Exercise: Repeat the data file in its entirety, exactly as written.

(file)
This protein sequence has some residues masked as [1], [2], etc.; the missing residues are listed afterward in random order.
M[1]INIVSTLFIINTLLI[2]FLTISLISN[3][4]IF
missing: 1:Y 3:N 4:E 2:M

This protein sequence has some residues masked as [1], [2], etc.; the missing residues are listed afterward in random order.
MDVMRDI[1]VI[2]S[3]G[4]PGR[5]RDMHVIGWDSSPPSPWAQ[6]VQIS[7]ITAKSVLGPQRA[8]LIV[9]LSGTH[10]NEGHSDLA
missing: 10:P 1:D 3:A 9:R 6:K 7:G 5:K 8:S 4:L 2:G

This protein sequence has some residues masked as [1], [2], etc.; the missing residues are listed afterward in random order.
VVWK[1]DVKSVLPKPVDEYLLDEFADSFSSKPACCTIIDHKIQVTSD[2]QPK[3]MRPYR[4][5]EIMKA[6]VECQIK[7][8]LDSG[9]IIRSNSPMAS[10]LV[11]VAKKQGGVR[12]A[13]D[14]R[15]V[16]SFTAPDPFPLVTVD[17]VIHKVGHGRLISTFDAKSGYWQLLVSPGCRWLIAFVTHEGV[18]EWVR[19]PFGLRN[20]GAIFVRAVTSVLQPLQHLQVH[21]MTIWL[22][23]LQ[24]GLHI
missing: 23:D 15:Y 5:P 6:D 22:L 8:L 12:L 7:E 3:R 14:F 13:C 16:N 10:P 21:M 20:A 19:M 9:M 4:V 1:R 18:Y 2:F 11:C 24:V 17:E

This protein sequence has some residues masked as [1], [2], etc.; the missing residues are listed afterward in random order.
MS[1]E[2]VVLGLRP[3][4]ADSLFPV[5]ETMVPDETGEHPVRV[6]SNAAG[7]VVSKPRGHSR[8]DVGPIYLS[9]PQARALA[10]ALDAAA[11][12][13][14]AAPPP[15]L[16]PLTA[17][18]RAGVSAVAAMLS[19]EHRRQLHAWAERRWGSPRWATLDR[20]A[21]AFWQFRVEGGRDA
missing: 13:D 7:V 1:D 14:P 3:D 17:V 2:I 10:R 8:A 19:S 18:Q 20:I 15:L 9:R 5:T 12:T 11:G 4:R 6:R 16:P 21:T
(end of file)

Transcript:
This protein sequence has some residues masked as [1], [2], etc.; the missing residues are listed afterward in random order.
M[1]INIVSTLFIINTLLI[2]FLTISLISN[3][4]IF
missing: 1:Y 3:N 4:E 2:M

This protein sequence has some residues masked as [1], [2], etc.; the missing residues are listed afterward in random order.
MDVMRDI[1]VI[2]S[3]G[4]PGR[5]RDMHVIGWDSSPPSPWAQ[6]VQIS[7]ITAKSVLGPQRA[8]LIV[9]LSGTH[10]NEGHSDLA
missing: 10:P 1:D 3:A 9:R 6:K 7:G 5:K 8:S 4:L 2:G

This protein sequence has some residues masked as [1], [2], etc.; the missing residues are listed afterward in random order.
VVWK[1]DVKSVLPKPVDEYLLDEFADSFSSKPACCTIIDHKIQVTSD[2]QPK[3]MRPYR[4][5]EIMKA[6]VECQIK[7][8]LDSG[9]IIRSNSPMAS[10]LV[11]VAKKQGGVR[12]A[13]D[14]R[15]V[16]SFTAPDPFPLVTVD[17]VIHKVGHGRLISTFDAKSGYWQLLVSPGCRWLIAFVTHEGV[18]EWVR[19]PFGLRN[20]GAIFVRAVTSVLQPLQHLQVH[21]MTIWL[22][23]LQ[24]GLHI
missing: 23:D 15:Y 5:P 6:D 22:L 8:L 12:L 7:E 3:R 14:F 13:C 16:N 10:P 21:M 20:A 19:M 9:M 4:V 1:R 18:Y 2:F 11:C 24:V 17:E

This protein sequence has some residues masked as [1], [2], etc.; the missing residues are listed afterward in random order.
MS[1]E[2]VVLGLRP[3][4]ADSLFPV[5]ETMVPDETGEHPVRV[6]SNAAG[7]VVSKPRGHSR[8]DVGPIYLS[9]PQARALA[10]ALDAAA[11][12][13][14]AAPPP[15]L[16]PLTA[17][18]RAGVSAVAAMLS[19]EHRRQLHAWAERRWGSPRWATLDR[20]A[21]AFWQFRVEGGRDA
missing: 13:D 7:V 1:D 14:P 3:D 17:V 2:I 10:R 8:A 19:S 18:Q 20:I 15:L 9:R 5:T 12:T 11:G 4:R 6:R 16:P 21:T